Amy wasn’t just a good singer, she was a brilliant songwriter and an underrated performer, and that came from her honesty. She spoke about her life without censoring or zhuzhing up her experiences and performed them as if she was just chatting to a friend about something that happened the other day. When I listened to Amy I felt like I could relate to her, despite being too young to experience half of the things she spoke about, but it just seemed as though she was speaking directly to me, like I was meant to understand what she was feeling. I felt like we were sharing a secret. I felt like she was mine.
But what happens when everyone thinks they’re entitled to your experiences? We were never owed so much honesty from Amy, but it seemed as though the more she shared with us, the more the public felt the right to claw deeply into her private life for more. It seems paradoxical.
By nature, the new Amy documentary will be an extension of this invasive determination to get under the surface of Amy Winehouse. It will entertain, in the same way a Greek tragedy does; documenting her rise to fame and her devastating denouement. I’m sure it will be heartbreaking, thought-provoking, poignant, and more, but were I to watch it an uncomfortable question would still linger in the back of my head: What right do I have to find this entertaining?
Amy is not mine, as much as it may feel like it, and her life story is not something I am entitled to
Amy Winehouse is dead. She didn’t appreciate press invasion when she was alive and I’m sure she still she wouldn’t appreciate it now. It feels like an act of active disrespect towards an artist I respect immensely, to clock out of my own life for two hours to relish in the desolation of hers. Because Amy is not mine, as much as it may feel like it, and her life story is not something I am entitled to. The history of Amy Winehouse is not a story that should be told by anybody but Winehouse herself.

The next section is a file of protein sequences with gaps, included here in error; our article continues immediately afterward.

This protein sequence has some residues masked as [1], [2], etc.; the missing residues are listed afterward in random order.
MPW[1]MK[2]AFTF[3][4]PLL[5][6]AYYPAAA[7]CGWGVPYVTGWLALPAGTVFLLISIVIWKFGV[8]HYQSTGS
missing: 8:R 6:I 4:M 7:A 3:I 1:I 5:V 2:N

It is not fair to gut humans like fish, to reveal all their secrets and allow them no privacy.
And it’s a story that she did tell. Perhaps not in a conventional way, but Amy Winehouse left behind two beautiful studio albums and many other works of music that capture a vibe and a time and a life almost perfectly. Do we really need a documentary about her life when ‘Frank’ and ‘Back To Black’ exist? Is there anything that can be learned about Amy’s personality that can’t be learnt from her own honest admissions on record? Amy put all the life she could spare into her music, and the media persisted in squeezing out whatever was left. It is not fair to gut humans like fish, to reveal all their secrets and allow them no privacy. It seems especially cruel that this is what happened to Amy, a person who already shared with the world so much.
I won’t judge those who see Amy or criticise their motivations, but it’s not something that I could personally sit through without a heavy conscience. It is not the form of entertainment that Amy Winehouse ever personally offered. ‘And now the final frame,’ Amy Winehouse sings as her Mercury Prize performance comes to a close, ‘love, is a losing game.’ The crowd begins to clap and Amy steps away from the microphone, smiling shyly at the floor. ‘Thank you,’ she says, twiddling her legs with her hands politely behind her back, while the entire room erupts with applause.